# Tests of independence in contingency tables

I want to perform a test of independence for a contingency table where the Y characteristic codes for whether an individual go to school or not, and X stands for its gender (MA, male; FE, female). A typical contingency table would be:

+-----+-----------+-----------------+
| X/Y | Go School | No Go to school |
+-----+-----------+-----------------+
| MA  |           |                 |
+-----+-----------+-----------------+
| FE  |           |                 |
+-----+-----------+-----------------+


This kind of test is clear to me. Now suppose that my contingency is like the following one

+-----+-----------+-----------------+
| X/Y | Go School | No Go to school |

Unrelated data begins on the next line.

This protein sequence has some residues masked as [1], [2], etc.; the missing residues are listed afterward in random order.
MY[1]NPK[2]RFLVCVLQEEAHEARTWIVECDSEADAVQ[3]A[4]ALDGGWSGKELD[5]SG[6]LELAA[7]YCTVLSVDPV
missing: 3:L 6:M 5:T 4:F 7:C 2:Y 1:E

+-----+-----------+-----------------+
| MA  |           |                 |
+-----+-----------+-----------------+
| MA  |           |                 |
+-----+-----------+-----------------+


In other words the X variable refers to sample of "the same type"; that is, they are both extracted from the same population and have the same gender.

My question is: If I discover that there is a significant difference between the proportions of these two samples, I can't conclude that these two samples are "similar"; rather, there must be another factor or characteristic (that I haven't considered) which causes this difference although the samples come from the same population. Is this correct?